The 5 Least Loyal MLB Fanbases: 2014 Edition

Source: sjsharktank, Flickr

Baseball loyalty is sacred. Like every other form of  fandom, being a fan — a “real” fan, whatever that implies — is supposed to transcend the highs and the lows that come with rooting for a franchise (or just the lows if you’re a Mets fan.) In the tenor of a manners instruction, one should not abandon one’s team, even when that team bypasses mediocrity for out and out awfulness.

Some teams have fans that understand that better than others. Brand Keys, a customer loyalty research consulting firm, has been putting out their Sports Fan Loyalty Index for over two decades now. Their latest, the 22nd, dropped in April. The top 5 teams, as far as loyalties lie, shouldn’t come as much of a surprise — they are, in order, the St. Louis Cardinals, Philadelphia Phillies, Boston Red Sox, Atlanta Braves, and San Francisco Giants. Let’s take a moment to golf clap for what seem to actually be “The best fans in baseball.”

Yeah, that was rough. It’s always humbling when some franchise is purported to have more loyal fans than the one that you root for, but take heart fans of the 20 MLB teams that aren’t at the top: at least your team isn’t in the bottom 5. Unless they are. In which case, condolences — just blame the other fairweather fans. They’ll be back when you guys make it to the World Series.

Source: Keith Allison, Flickr

5. Colorado Rockies

So how does Brand Keys measure out these sorts of rankings, and what on earth did the Rockies fans do to end up the 25th most loyal fans in the MLB? “Fan loyalty correlates very highly with broadcast viewership, merchandise purchase, and ticket revenues. Happier fans, too,” said Brand Keys President Robert Passikoff in a statement released by the company. “Everybody loves a winner, but it’s important to note that win/loss ratios do not entirely govern fan loyalty.”

What does? According to the Brand Keys model, there are four fairly self-explanatory factors they assign scores to — Pure Entertainment, Authenticity, Fan Bonding, as well as History and Tradition. The Chicago Cubs have always scored high in some of those scores despite (or perhaps because of) their loveable loser status (they finished at No. 17 this year.) The Rockies, who have missed the playoffs every year since the 2009 season, just aren’t that inspiring — even with Troy Tulowitzki on the roster. The Rockies finished at No. 21 in 2013?s rankings.

4. Arizona Diamondbacks

Another team that’s seen a plunge in their rankings — they had more loyal fans in 2013  than the Rockies did, as the Diamondbacks finished at No. 20 last year — the Arizona Diamondbacks just don’t have a whole lot of, for lack of a better phrase, fans-y folklore to fall back on when things aren’t going so well. A National League team that hasn’t seen it’s 20th anniversary yet, the Dbacks can’t rely on the history and tradition element that “is also often the fan loyalty driver that accounts for nearly all the loyalty that exists for a team,” according to Passikoff (emphasis his.)


3. Seattle Mariners

After making such a strong show of remorse when the Seattle Supersonics were absconded by an ownership group and turned into the Oklahoma City Thunder, Seattle’s presence on this list is a little frightening. At least they’re fans of the Seahawks, but what are the Mariners supposed to do, win the Super Bowl? (Kidding — obviously they’d be going for the World Series, but how cool would it be if a baseball team won the Super Bowl? Talk about an upset.)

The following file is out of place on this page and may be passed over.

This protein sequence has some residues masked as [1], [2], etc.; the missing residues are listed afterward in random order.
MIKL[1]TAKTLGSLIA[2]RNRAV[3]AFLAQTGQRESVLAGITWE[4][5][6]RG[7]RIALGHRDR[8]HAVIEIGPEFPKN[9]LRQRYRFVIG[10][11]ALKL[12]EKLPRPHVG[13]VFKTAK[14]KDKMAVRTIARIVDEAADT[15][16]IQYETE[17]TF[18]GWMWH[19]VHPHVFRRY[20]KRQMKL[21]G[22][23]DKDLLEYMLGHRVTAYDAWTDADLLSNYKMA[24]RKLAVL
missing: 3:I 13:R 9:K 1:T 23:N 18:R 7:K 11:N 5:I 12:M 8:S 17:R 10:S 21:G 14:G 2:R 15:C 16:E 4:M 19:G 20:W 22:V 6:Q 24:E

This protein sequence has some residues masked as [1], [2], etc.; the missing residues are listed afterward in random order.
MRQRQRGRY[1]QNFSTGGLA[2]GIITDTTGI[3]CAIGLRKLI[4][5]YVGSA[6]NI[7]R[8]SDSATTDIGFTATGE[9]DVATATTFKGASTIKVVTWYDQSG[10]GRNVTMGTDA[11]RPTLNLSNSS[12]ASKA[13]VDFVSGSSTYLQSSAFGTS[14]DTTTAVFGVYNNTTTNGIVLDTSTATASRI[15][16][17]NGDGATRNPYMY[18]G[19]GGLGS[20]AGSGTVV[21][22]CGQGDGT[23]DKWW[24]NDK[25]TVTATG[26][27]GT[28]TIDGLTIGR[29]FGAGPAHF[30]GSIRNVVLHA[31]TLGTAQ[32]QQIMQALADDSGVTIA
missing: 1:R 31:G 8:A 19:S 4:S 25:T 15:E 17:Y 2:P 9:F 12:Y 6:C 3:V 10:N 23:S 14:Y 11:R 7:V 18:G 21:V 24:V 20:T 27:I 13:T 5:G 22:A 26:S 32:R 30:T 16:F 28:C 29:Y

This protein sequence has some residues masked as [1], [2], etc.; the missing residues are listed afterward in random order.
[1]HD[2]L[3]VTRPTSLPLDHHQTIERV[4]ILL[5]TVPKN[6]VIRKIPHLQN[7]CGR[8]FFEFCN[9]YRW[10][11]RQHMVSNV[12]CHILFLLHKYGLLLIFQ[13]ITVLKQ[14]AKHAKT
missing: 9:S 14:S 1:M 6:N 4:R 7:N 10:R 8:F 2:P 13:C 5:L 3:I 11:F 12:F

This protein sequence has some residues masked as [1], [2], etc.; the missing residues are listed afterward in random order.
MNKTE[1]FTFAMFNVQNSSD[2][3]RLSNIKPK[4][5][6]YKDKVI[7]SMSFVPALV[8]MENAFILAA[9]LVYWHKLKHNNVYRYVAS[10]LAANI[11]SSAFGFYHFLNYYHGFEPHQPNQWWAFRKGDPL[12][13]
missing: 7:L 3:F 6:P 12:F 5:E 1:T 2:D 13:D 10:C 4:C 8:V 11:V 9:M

The Mariners, who haven’t been in the playoffs, let alone a World Series since 2001 are clearly the unloved sports child of the Seattle sports universe. They finished one spot higher last year, so this is far from a one-off dip into the basement. Maybe that’ll change when they become the Oklahoma City Fishermen.

2. New York Mets

To the surprise of exactly no one, the New York Mets fans aren’t exactly the most stoked about their franchise. Not even in their own borough. What’s worse? The Mets weren’t right here last year — they’d climbed all the way to the No. 26 spot overall, which is now inhabited by the Dbacks. But they’re back at the bottom, an also-ran to the Yankees (who finished No. 6 this year in fan loyalty.) A familiar tale for a team that’s well-versed in failure.

Source: D.L., Flickr

1. Houston Astros

They were first on the list last year, too. Like their compatriots at the bottom of the list, the Astros haven’t made the playoffs in a long time, and even when their pitchers help make history, their fans just don’t seem to pay a whole lot of attenion. Unless, of course, there’s a fan who’s scrambled onto the Minute Maid field and is quickly escaping security — you can see that footage below. In the words of The Daily Texan, things look bleak for the Houston club.

“There’s hope yet for the organization, but it won’t likely involve any current player or staff member. It’s never too early to be thinking about next year. Or, in the Houston Astros’ case, the year after next. Or maybe even after the next summer Olympics,” Nick Cremona wrote last April. “It hasn’t been this depressing to be an Astros fan since we all figured out that Enron was about as viable an enterprise as a Nigerian email scam. No, you don’t have an uncle that is urgently trying to wire you $15 million for the small fee of all your personal information. And no, the Astros are not going to win the American League West any time soon, either. But I did hear about a 13-year-old kid from the Dominican Republic that may be able to help the Astros out in a few years. Just kidding, even with the services of seven studs, the Astros are doomed for mediocrity in the near and distant future.”

Ouch. You can read more about the Sports Loyalty Index here.